Reimagining social care - a study in three places

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Reimagining social care

This study looks at how some councils are seeking to transform social care by working closely with innovative providers and shifting their own approach to commissioning.

Based on three sites – in Thurrock, Somerset and Wigan, it explores what councils are doing to re-define the relationship between themselves and the communities they serve.

This report should be of interest to everyone who is committed to finding workable and authentic ways of providing care and support that is rooted in people and communities.

Executive Summary

This report is based on a study carried out in the three council areas of Thurrock, Somerset and Wigan, all of which are seeking to transform how they provide social care in the context of diminished financial resources and rising demand. Whilst each council has a different story to tell, they share a commitment to moving forward with asset-based commissioning and strengths-based approaches to practice. The report captures the ambition, experience and insights of this work in progress and is intended to inspire and inform others who wish to take a similar route.

The Care Act 2014 introduced a range of new responsibilities to local government; it re-casts the social care responsibility of councils as a duty, not simply to meet the needs of eligible residents, but to promote the well-being of the population of their administrative area. Councils are trying to implement this vision in a time of radically reduced resources.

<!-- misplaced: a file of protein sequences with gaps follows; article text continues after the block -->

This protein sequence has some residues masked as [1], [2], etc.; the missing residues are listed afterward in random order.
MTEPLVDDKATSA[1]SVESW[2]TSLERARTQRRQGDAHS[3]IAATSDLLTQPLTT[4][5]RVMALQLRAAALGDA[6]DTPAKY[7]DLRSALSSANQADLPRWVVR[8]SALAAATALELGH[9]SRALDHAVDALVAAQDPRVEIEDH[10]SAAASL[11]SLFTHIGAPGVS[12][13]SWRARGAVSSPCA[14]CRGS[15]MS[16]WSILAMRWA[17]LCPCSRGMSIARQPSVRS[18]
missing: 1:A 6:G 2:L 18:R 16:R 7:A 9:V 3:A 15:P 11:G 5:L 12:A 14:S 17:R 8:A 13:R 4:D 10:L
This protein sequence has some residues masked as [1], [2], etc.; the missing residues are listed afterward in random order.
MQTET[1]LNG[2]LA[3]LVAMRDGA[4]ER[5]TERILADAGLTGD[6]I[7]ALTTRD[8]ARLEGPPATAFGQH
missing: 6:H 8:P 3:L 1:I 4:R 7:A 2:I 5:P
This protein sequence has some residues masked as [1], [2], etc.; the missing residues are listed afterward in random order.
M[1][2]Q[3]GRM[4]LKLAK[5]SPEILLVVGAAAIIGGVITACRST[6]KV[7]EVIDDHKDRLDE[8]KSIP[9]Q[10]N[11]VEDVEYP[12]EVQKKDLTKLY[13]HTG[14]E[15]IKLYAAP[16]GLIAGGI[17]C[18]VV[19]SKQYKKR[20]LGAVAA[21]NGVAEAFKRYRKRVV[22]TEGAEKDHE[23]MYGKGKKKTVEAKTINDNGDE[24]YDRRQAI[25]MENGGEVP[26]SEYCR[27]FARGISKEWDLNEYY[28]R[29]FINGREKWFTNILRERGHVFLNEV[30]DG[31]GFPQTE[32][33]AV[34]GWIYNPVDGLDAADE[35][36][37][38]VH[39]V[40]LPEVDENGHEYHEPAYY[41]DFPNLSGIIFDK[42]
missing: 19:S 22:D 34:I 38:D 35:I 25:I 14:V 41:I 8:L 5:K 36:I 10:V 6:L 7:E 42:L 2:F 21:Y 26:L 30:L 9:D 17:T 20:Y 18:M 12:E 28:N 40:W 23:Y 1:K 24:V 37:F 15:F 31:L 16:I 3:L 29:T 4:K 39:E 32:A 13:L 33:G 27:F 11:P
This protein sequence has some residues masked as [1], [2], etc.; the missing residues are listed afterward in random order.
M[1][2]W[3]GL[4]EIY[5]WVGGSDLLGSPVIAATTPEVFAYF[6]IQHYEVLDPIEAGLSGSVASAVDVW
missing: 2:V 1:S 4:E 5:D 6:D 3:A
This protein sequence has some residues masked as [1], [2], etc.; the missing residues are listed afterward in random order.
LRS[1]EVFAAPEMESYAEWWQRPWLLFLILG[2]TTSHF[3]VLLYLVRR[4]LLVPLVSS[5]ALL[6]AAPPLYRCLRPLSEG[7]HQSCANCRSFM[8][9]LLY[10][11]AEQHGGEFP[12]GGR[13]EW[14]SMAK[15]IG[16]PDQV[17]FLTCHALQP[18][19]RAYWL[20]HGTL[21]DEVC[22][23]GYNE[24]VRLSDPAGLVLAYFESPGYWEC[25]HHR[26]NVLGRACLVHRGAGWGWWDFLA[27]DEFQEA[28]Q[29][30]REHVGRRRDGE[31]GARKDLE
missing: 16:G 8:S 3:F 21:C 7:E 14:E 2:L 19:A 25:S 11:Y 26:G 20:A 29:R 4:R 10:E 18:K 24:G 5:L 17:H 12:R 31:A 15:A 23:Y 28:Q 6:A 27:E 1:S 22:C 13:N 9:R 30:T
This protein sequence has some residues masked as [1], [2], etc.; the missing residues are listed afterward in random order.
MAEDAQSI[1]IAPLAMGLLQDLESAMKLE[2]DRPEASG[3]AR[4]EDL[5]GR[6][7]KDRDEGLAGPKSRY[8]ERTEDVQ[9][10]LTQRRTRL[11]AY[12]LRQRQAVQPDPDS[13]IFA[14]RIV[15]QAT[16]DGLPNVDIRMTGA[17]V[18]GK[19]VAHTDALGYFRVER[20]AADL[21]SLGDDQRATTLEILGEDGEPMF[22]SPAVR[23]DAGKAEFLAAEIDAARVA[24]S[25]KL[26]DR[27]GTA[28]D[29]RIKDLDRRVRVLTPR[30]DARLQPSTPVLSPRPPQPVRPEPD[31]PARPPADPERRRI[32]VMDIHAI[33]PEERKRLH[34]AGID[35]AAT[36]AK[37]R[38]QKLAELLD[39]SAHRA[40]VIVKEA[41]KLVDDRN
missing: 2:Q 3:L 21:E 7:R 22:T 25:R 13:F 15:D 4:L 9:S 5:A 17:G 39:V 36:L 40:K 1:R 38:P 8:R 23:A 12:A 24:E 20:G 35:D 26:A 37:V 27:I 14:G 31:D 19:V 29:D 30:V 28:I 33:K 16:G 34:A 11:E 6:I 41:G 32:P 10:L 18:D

Some councils are attempting to reimagine social care by working closely with innovative providers and shifting their own approach to commissioning and social work to make the Care Act’s aspirations a reality. These approaches are based on the principles of building and maintaining family and community connections and relationships, as well as fostering individual confidence, knowledge and resilience.

Our three sites are very different. What unites them is a positive approach from their leaders in responding to the challenges of the post-Care Act world. In all three places, their approaches focus on changing the relationship between the council and the communities they serve. This means turning outwards: focusing on, and building on, the strengths of the neighbourhoods and villages where people live and sharing power with them.


  • the value and necessity of senior managers creating a permissive framework that creates the expectation and provides support for practitioners to work in imaginative person and community-centred ways and to extend this approach to all providers insofar as possible 
  • a clear sighted commitment to foster development of services and support, often small-scale, which is anchored in the community
  • the importance of re-defining the relationship between local councils and their residents in terms of how care and support can best be provided 

The innovative process of change described in this report is by no means complete, but all three sites will certainly be places to watch for those interested in how social care will look in the future. The report should be of interest to everyone who is committed to finding workable and authentic ways of providing care and support that is rooted in people and communities.

We anticipate that it will be of particular relevance to commissioners and those responsible for the leadership, training and development of the workforce.